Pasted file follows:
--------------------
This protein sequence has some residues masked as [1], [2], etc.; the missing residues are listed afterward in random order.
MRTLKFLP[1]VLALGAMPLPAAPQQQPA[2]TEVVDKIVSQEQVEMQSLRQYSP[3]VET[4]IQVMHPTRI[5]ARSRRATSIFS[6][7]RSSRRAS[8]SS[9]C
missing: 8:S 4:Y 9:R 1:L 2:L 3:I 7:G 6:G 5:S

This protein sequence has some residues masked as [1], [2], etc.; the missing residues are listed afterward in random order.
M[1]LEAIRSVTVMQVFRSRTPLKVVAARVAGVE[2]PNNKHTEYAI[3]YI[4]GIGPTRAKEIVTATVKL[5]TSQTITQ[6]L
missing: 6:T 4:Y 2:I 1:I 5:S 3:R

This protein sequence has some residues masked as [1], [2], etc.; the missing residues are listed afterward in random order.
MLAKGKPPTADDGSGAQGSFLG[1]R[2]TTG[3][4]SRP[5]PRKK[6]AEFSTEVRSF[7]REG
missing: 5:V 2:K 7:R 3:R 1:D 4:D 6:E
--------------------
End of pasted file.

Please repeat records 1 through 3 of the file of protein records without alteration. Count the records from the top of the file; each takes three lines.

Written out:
This protein sequence has some residues masked as [1], [2], etc.; the missing residues are listed afterward in random order.
MRTLKFLP[1]VLALGAMPLPAAPQQQPA[2]TEVVDKIVSQEQVEMQSLRQYSP[3]VET[4]IQVMHPTRI[5]ARSRRATSIFS[6][7]RSSRRAS[8]SS[9]C
missing: 8:S 4:Y 9:R 1:L 2:L 3:I 7:G 6:G 5:S

This protein sequence has some residues masked as [1], [2], etc.; the missing residues are listed afterward in random order.
M[1]LEAIRSVTVMQVFRSRTPLKVVAARVAGVE[2]PNNKHTEYAI[3]YI[4]GIGPTRAKEIVTATVKL[5]TSQTITQ[6]L
missing: 6:T 4:Y 2:I 1:I 5:S 3:R

This protein sequence has some residues masked as [1], [2], etc.; the missing residues are listed afterward in random order.
MLAKGKPPTADDGSGAQGSFLG[1]R[2]TTG[3][4]SRP[5]PRKK[6]AEFSTEVRSF[7]REG
missing: 5:V 2:K 7:R 3:R 1:D 4:D 6:E